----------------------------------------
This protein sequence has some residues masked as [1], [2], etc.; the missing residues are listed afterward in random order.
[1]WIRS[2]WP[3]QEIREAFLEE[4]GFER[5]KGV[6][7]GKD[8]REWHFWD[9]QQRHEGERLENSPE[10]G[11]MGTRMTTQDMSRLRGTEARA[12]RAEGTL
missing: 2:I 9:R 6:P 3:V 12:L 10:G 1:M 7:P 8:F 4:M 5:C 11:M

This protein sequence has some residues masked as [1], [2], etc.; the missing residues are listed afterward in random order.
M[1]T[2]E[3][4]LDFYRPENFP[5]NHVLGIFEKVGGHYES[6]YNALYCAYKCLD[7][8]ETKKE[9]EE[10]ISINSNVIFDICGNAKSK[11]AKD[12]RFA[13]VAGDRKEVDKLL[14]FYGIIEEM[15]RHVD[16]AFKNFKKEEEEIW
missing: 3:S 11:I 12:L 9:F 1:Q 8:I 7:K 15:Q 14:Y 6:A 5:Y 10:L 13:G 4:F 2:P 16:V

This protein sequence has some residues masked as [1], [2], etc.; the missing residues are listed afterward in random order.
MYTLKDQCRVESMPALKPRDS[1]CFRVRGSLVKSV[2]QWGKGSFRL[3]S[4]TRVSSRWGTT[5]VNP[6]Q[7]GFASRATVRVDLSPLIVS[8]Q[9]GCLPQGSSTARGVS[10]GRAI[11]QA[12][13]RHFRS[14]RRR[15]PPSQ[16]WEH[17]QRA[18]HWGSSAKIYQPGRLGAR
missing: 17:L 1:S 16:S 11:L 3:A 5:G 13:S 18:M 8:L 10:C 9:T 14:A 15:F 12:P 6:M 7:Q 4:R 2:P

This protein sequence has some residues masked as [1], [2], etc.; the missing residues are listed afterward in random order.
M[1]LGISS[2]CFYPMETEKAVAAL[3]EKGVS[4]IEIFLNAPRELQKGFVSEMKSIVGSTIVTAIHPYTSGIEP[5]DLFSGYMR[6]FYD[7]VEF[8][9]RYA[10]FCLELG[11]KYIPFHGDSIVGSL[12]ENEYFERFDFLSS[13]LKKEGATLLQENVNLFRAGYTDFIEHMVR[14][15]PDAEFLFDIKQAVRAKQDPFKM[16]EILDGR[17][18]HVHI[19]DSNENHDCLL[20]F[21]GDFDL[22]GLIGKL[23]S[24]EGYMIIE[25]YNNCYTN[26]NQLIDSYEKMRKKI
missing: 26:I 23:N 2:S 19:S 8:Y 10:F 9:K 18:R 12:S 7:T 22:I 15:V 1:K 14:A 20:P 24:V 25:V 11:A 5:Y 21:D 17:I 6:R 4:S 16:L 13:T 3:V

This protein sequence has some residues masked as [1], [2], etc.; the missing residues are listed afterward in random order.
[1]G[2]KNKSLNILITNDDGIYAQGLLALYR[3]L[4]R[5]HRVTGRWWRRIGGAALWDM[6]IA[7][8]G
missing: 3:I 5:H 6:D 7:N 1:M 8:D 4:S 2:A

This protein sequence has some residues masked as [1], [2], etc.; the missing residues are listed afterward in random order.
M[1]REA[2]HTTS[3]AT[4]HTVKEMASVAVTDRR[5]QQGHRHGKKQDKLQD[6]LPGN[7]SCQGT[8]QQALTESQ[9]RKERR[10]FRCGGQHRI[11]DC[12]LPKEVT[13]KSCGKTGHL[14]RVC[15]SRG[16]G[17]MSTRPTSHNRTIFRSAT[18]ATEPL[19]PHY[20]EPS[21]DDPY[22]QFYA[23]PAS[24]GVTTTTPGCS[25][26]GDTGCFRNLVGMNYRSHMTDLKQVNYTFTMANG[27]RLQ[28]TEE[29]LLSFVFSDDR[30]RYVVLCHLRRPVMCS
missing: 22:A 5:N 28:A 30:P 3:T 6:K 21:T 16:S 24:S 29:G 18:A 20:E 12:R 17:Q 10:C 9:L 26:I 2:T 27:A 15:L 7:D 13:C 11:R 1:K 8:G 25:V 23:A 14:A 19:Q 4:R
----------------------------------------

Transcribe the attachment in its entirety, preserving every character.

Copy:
This protein sequence has some residues masked as [1], [2], etc.; the missing residues are listed afterward in random order.
[1]WIRS[2]WP[3]QEIREAFLEE[4]GFER[5]KGV[6][7]GKD[8]REWHFWD[9]QQRHEGERLENSPE[10]G[11]MGTRMTTQDMSRLRGTEARA[12]RAEGTL
missing: 2:I 9:R 6:P 3:V 12:L 10:G 1:M 7:P 8:F 4:M 5:C 11:M

This protein sequence has some residues masked as [1], [2], etc.; the missing residues are listed afterward in random order.
M[1]T[2]E[3][4]LDFYRPENFP[5]NHVLGIFEKVGGHYES[6]YNALYCAYKCLD[7][8]ETKKE[9]EE[10]ISINSNVIFDICGNAKSK[11]AKD[12]RFA[13]VAGDRKEVDKLL[14]FYGIIEEM[15]RHVD[16]AFKNFKKEEEEIW
missing: 3:S 11:I 12:L 9:F 1:Q 8:I 7:K 15:Q 14:Y 6:A 5:Y 10:L 13:G 4:F 2:P 16:V

This protein sequence has some residues masked as [1], [2], etc.; the missing residues are listed afterward in random order.
MYTLKDQCRVESMPALKPRDS[1]CFRVRGSLVKSV[2]QWGKGSFRL[3]S[4]TRVSSRWGTT[5]VNP[6]Q[7]GFASRATVRVDLSPLIVS[8]Q[9]GCLPQGSSTARGVS[10]GRAI[11]QA[12][13]RHFRS[14]RRR[15]PPSQ[16]WEH[17]QRA[18]HWGSSAKIYQPGRLGAR
missing: 17:L 1:S 16:S 11:L 3:A 5:G 13:S 18:M 8:L 10:C 9:T 14:A 15:F 12:P 6:M 7:Q 4:R 2:P

This protein sequence has some residues masked as [1], [2], etc.; the missing residues are listed afterward in random order.
M[1]LGISS[2]CFYPMETEKAVAAL[3]EKGVS[4]IEIFLNAPRELQKGFVSEMKSIVGSTIVTAIHPYTSGIEP[5]DLFSGYMR[6]FYD[7]VEF[8][9]RYA[10]FCLELG[11]KYIPFHGDSIVGSL[12]ENEYFERFDFLSS[13]LKKEGATLLQENVNLFRAGYTDFIEHMVR[14][15]PDAEFLFDIKQAVRAKQDPFKM[16]EILDGR[17][18]HVHI[19]DSNENHDCLL[20]F[21]GDFDL[22]GLIGKL[23]S[24]EGYMIIE[25]YNNCYTN[26]NQLIDSYEKMRKKI
missing: 26:I 23:N 2:S 19:S 8:Y 10:F 9:K 18:R 12:S 7:T 22:I 15:V 1:K 14:A 20:P 24:V 25:V 11:A 5:Y 21:D 17:I 6:R 4:S 16:L 13:T 3:V

This protein sequence has some residues masked as [1], [2], etc.; the missing residues are listed afterward in random order.
[1]G[2]KNKSLNILITNDDGIYAQGLLALYR[3]L[4]R[5]HRVTGRWWRRIGGAALWDM[6]IA[7][8]G
missing: 3:I 5:H 6:D 7:N 1:M 8:D 4:S 2:A

This protein sequence has some residues masked as [1], [2], etc.; the missing residues are listed afterward in random order.
M[1]REA[2]HTTS[3]AT[4]HTVKEMASVAVTDRR[5]QQGHRHGKKQDKLQD[6]LPGN[7]SCQGT[8]QQALTESQ[9]RKERR[10]FRCGGQHRI[11]DC[12]LPKEVT[13]KSCGKTGHL[14]RVC[15]SRG[16]G[17]MSTRPTSHNRTIFRSAT[18]ATEPL[19]PHY[20]EPS[21]DDPY[22]QFYA[23]PAS[24]GVTTTTPGCS[25][26]GDTGCFRNLVGMNYRSHMTDLKQVNYTFTMANG[27]RLQ[28]TEE[29]LLSFVFSDDR[30]RYVVLCHLRRPVMCS
missing: 22:A 5:N 28:A 30:P 3:T 6:K 21:T 16:S 24:S 29:G 18:A 20:E 12:R 17:Q 10:C 9:L 26:I 2:T 27:A 15:L 7:D 13:C 11:R 1:K 8:G 25:V 23:A 14:A 19:Q 4:R